When asked how the pro-Taliban Sipah-e-Sahaba (SSP) and Jamiat Ulema-e-Pakistan-Fazl (JUI-F) guys got such an influence in an otherwise sufi and secular culture of this city, the people proudly said that the fact that these extremists need political backing, support of the tribal influentials and police machinery, is enough evidence of their weakness. Had they had a popular support, they would not have needed any of these tactics. A local rights’ activist (Muslim), who is a key organiser of a protest rally today (Monday) at 12 noon in Hyderabad, wanted me to tell the world that Pakistanis would fight extremism till the last drop of their blood.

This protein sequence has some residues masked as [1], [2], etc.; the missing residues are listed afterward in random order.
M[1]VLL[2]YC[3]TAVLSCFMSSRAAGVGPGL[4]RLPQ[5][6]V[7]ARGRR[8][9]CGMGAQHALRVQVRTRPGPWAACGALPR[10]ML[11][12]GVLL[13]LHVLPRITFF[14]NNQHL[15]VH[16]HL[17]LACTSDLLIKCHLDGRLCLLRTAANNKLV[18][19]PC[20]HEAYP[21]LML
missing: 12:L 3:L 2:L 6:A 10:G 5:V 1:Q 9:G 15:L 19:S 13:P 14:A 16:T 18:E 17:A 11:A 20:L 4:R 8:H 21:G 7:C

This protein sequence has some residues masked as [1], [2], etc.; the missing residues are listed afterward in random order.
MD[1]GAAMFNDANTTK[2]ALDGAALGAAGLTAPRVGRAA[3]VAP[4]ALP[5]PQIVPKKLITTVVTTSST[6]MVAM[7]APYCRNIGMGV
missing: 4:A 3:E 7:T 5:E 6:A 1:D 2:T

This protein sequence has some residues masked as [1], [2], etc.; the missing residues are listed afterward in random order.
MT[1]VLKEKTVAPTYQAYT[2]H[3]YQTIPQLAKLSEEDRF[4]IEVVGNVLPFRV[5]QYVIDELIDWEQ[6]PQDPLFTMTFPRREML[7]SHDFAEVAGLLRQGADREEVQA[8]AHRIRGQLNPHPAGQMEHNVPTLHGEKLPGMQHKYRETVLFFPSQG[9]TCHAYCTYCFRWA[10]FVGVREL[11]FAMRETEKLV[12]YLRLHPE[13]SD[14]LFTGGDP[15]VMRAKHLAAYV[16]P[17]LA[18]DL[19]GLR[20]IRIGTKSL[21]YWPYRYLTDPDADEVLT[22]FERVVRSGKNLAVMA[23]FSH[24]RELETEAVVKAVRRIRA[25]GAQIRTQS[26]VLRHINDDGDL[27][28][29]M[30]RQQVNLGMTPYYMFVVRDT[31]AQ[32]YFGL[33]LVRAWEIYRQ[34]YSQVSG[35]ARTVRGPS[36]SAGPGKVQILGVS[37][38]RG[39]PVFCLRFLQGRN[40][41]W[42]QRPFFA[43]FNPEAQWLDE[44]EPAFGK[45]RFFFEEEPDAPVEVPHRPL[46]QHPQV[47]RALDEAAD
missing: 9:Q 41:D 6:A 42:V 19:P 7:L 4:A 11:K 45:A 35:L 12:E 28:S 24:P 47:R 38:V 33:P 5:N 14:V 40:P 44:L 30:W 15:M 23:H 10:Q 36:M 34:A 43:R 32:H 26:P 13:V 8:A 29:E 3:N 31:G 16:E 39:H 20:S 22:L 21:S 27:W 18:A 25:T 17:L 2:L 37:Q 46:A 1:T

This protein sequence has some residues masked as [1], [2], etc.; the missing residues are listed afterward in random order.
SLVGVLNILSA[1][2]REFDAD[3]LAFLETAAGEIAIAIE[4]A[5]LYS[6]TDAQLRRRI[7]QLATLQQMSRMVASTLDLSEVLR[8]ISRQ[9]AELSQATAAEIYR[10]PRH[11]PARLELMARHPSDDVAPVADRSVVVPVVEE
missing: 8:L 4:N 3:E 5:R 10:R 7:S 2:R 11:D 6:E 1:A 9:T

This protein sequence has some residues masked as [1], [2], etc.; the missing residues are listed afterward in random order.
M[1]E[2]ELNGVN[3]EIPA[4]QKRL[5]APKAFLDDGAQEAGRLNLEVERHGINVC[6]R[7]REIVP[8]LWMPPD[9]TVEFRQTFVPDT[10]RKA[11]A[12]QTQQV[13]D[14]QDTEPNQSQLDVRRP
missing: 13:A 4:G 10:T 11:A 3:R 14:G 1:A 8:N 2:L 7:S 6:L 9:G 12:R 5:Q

This is Pakistan! Those in the charge of things must realise that the people of Pakistan are committed to their pluralistic values ingrained in their sufi culture. Any effort to dismantle plural and secular social base would be met with fierce resistance. The ones who believe that we, the ‘liberal fascists’, are few in number and are irrelevant, should see how this battle is being fought by a common citizen in Sindh, original home to a wonderful Hindu community who made Shikarpur mercantile hub of Sindh before the Talpurs came in. Shikarpur was to the old Sindh what Karachi is today to Pakistan. Having trade links with Central Asia, from Qandahar to Uzbekistan to Moscow, Shikarpur was the gateway of Sindh to the world. And in Shikarpur, it was our Hindu trader community that started the system of payments through cheques. Home to poets like Sheikh Ayaz, this city has produced seers and litterateurs alongside professionals of the highest quality. Today Shikarpur is determined to fight extremism more than ever.